people: if they will follow the Law, he will send rain at the
appointed time. But we use the word figuratively, too:
· Older Christians will remember the hymn, Showers of Blessing.
God blesses us when we walk in his way.
· Christ tells us that he causes his rain to fall on the just and
the unjust—as an example for us, that we do not judge one another.
· Sometimes—Noah might be a good example—his rains are sent to
cause ruin to the wicked.
What does it mean to say, “God reigns?” It means that he is the
rightful Sovereign of the universe. Ultimately, his will shall
prevail. The Psalmists often connected this with the thought that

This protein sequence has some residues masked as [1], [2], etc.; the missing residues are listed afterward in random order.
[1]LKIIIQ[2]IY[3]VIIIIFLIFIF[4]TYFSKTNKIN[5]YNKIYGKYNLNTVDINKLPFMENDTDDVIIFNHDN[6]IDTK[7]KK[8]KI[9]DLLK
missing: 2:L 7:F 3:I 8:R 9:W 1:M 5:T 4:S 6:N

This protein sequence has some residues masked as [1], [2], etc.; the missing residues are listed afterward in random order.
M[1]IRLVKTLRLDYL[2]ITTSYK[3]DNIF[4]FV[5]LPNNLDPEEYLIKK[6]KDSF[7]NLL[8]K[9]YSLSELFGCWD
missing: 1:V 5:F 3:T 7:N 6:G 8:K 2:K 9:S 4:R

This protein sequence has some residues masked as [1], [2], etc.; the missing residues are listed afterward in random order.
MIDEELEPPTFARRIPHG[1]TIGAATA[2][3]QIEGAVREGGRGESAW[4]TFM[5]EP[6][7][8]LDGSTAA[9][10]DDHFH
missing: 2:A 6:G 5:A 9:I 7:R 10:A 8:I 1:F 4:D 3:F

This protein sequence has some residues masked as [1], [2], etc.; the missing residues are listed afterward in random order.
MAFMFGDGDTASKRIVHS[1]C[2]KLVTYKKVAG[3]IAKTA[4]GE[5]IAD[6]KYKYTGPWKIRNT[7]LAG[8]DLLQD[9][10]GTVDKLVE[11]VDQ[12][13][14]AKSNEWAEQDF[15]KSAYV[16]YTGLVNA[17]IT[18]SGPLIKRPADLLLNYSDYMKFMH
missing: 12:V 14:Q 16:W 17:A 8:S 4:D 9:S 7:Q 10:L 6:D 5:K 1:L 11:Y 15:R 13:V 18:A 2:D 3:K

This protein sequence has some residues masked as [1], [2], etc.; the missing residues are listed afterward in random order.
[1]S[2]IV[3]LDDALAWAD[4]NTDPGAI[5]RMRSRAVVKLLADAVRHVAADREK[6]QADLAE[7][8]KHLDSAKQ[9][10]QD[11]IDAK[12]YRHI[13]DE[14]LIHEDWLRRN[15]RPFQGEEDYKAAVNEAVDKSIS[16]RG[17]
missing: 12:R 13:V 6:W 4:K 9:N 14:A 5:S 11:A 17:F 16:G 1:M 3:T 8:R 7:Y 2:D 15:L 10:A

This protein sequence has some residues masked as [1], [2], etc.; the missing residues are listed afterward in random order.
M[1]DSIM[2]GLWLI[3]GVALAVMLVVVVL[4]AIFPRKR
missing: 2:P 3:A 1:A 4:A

the earth should be glad of it. We have seen what happens when
sinful man tries to reign over the earth.
Musicians will recall Handel’s magnificent Hallelujah Chorus.
There is only one time the word “hallelujah” is used in the New
Testament. It’s in Revelation chapter 11; it is associated with the
reign of God.
“Hallelujah! For the Lord God omnipotent reigneth!”
Lord, when living in the cities of man we often forget the reign
of God. It is our hope and glory. Even so, Lord, come soon.
The Glory of the Father
It is a shame that most of the ink used to write on this passage
It seems a point of absolute and required dogma for the various
authors to either use this as proof requiring baptism by immersion
or showing how it really requires no such thing. Such arguments miss
the point: the Glory of God the Father.
Indeed, it should be obvious. My baptism is no doubt important to